Very often his excuse would be that he was praying, which he felt was more important than sweeping the Flight Deck! This was received by various incredulous personages, who could not quite understand why this very polite person had such an excuse. He would very often argue his case with such clever wording that everyone was to get the idea that national Service was something he felt unimportant. He held down a very important job on his newspaper and felt that his ability in an office type environment would be much better suited to him rather than sweeping up and various other menial tasks, carried out by other trainee Seamen!


Very often the Chiefs and P.Os were dumbfounded by his arguments and, a short time after, he was transferred to the Supplies and Secretariat Division where he exchanged his Square Rig uniform for a Fore and Aft variety.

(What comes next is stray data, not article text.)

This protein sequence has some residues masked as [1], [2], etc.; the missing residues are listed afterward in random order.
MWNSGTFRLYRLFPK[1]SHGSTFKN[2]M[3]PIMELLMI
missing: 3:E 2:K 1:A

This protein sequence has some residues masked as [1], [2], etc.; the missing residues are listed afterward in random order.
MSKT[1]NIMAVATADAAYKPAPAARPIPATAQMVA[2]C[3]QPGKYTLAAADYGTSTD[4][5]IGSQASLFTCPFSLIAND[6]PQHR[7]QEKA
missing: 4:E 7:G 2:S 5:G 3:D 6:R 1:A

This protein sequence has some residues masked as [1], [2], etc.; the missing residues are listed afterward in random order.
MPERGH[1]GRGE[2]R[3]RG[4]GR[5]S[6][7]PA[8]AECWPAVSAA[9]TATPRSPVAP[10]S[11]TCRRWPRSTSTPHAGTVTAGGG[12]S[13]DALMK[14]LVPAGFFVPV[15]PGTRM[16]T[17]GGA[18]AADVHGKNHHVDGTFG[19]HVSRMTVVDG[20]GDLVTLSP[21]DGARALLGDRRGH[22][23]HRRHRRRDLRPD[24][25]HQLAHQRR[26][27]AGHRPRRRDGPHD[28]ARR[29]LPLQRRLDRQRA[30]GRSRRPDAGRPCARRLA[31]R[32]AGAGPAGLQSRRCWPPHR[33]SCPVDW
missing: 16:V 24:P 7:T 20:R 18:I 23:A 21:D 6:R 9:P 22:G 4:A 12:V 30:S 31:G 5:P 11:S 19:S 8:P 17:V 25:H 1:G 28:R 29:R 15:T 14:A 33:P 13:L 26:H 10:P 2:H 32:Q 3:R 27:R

We then discovered he had another particular talent, as he was able to play most brass instruments and he received yet another uniform, as a Royal Marine, who were keen to have him in Ship’s band.


Gradually he seemed to disappear from our area of operations, unless we saw him going about the ship in one of his other uniforms, depending on which role he was playing. I must admit that after we left Implacable, we lost contact with him.


The other character was Mike Hufton, who found the various requirements quite difficult as we discovered that he had received a private school education and had led quite a sheltered life with his parents. His father had a business in Solihull, which manufactured real Needle and Pins (not those sung about by the Searchers in 1964).


It was useful how my time in the Sea Cadets had meant that I found out how you dhobi your gear, iron the same, bull your boots, tie a cap tally etc., which information was much sought after by the other recruits, especially Mike.